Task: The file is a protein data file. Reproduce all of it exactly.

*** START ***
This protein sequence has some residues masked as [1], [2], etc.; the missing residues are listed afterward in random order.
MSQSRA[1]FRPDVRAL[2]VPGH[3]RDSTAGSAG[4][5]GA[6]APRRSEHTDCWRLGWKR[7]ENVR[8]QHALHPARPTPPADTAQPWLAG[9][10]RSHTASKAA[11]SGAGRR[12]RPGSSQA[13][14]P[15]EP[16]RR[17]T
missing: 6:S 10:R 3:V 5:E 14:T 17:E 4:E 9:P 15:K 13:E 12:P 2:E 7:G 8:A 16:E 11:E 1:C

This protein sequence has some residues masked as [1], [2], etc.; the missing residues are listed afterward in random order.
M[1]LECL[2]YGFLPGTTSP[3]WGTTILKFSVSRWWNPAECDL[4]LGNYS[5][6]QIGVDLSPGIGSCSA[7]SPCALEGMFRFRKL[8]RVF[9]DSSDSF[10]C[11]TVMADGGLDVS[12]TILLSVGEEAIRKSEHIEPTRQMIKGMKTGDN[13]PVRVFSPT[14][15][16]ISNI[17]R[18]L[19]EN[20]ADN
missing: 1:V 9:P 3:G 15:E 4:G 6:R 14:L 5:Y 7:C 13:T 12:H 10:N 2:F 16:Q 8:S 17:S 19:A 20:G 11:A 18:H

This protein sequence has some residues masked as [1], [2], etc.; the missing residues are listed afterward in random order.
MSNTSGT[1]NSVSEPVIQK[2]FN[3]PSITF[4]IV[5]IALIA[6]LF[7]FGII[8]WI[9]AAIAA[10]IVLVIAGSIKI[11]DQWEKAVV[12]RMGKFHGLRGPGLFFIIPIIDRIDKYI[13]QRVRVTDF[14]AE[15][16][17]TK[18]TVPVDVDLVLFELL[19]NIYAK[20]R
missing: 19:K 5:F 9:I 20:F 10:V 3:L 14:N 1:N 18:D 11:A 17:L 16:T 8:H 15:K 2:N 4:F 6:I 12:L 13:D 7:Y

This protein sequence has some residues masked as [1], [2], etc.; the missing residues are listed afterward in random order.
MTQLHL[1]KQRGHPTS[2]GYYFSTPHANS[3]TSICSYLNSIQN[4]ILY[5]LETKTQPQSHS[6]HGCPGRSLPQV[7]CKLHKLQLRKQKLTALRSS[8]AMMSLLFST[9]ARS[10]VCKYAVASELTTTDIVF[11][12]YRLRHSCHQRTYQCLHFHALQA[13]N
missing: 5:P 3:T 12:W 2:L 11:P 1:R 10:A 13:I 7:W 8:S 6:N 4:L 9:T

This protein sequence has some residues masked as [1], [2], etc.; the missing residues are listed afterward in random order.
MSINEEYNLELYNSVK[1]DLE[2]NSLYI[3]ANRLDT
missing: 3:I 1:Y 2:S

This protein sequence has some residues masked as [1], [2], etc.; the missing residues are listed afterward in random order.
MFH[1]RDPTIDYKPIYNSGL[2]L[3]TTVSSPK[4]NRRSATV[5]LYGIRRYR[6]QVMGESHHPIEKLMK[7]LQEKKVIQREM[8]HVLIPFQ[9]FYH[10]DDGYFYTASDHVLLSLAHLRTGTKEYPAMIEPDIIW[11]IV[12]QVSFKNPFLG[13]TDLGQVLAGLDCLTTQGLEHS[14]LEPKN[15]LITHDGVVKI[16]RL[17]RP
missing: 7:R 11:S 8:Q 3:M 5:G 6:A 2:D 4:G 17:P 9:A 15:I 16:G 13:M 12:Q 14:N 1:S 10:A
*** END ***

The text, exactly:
This protein sequence has some residues masked as [1], [2], etc.; the missing residues are listed afterward in random order.
MSQSRA[1]FRPDVRAL[2]VPGH[3]RDSTAGSAG[4][5]GA[6]APRRSEHTDCWRLGWKR[7]ENVR[8]QHALHPARPTPPADTAQPWLAG[9][10]RSHTASKAA[11]SGAGRR[12]RPGSSQA[13][14]P[15]EP[16]RR[17]T
missing: 6:S 10:R 3:V 5:E 14:T 17:E 4:E 9:P 15:K 13:E 12:P 2:E 7:G 8:A 16:E 11:E 1:C

This protein sequence has some residues masked as [1], [2], etc.; the missing residues are listed afterward in random order.
M[1]LECL[2]YGFLPGTTSP[3]WGTTILKFSVSRWWNPAECDL[4]LGNYS[5][6]QIGVDLSPGIGSCSA[7]SPCALEGMFRFRKL[8]RVF[9]DSSDSF[10]C[11]TVMADGGLDVS[12]TILLSVGEEAIRKSEHIEPTRQMIKGMKTGDN[13]PVRVFSPT[14][15][16]ISNI[17]R[18]L[19]EN[20]ADN
missing: 1:V 9:P 3:G 15:E 4:G 6:R 14:L 5:Y 7:C 13:T 12:H 10:N 2:F 16:Q 8:S 17:S 19:A 20:G 11:A 18:H

This protein sequence has some residues masked as [1], [2], etc.; the missing residues are listed afterward in random order.
MSNTSGT[1]NSVSEPVIQK[2]FN[3]PSITF[4]IV[5]IALIA[6]LF[7]FGII[8]WI[9]AAIAA[10]IVLVIAGSIKI[11]DQWEKAVV[12]RMGKFHGLRGPGLFFIIPIIDRIDKYI[13]QRVRVTDF[14]AE[15][16][17]TK[18]TVPVDVDLVLFELL[19]NIYAK[20]R
missing: 19:K 5:F 9:I 20:F 10:V 3:L 14:N 1:N 18:D 11:A 17:L 16:T 8:H 15:K 2:N 4:F 6:I 12:L 13:D 7:Y

This protein sequence has some residues masked as [1], [2], etc.; the missing residues are listed afterward in random order.
MTQLHL[1]KQRGHPTS[2]GYYFSTPHANS[3]TSICSYLNSIQN[4]ILY[5]LETKTQPQSHS[6]HGCPGRSLPQV[7]CKLHKLQLRKQKLTALRSS[8]AMMSLLFST[9]ARS[10]VCKYAVASELTTTDIVF[11][12]YRLRHSCHQRTYQCLHFHALQA[13]N
missing: 5:P 3:T 12:W 2:L 11:P 1:R 10:A 13:I 7:W 8:S 6:N 4:L 9:T

This protein sequence has some residues masked as [1], [2], etc.; the missing residues are listed afterward in random order.
MSINEEYNLELYNSVK[1]DLE[2]NSLYI[3]ANRLDT
missing: 3:I 1:Y 2:S

This protein sequence has some residues masked as [1], [2], etc.; the missing residues are listed afterward in random order.
MFH[1]RDPTIDYKPIYNSGL[2]L[3]TTVSSPK[4]NRRSATV[5]LYGIRRYR[6]QVMGESHHPIEKLMK[7]LQEKKVIQREM[8]HVLIPFQ[9]FYH[10]DDGYFYTASDHVLLSLAHLRTGTKEYPAMIEPDIIW[11]IV[12]QVSFKNPFLG[13]TDLGQVLAGLDCLTTQGLEHS[14]LEPKN[15]LITHDGVVKI[16]RL[17]RP
missing: 7:R 11:S 8:Q 3:M 5:G 6:A 2:D 4:G 17:P 9:A 15:I 16:G 13:M 12:Q 14:N 1:S 10:A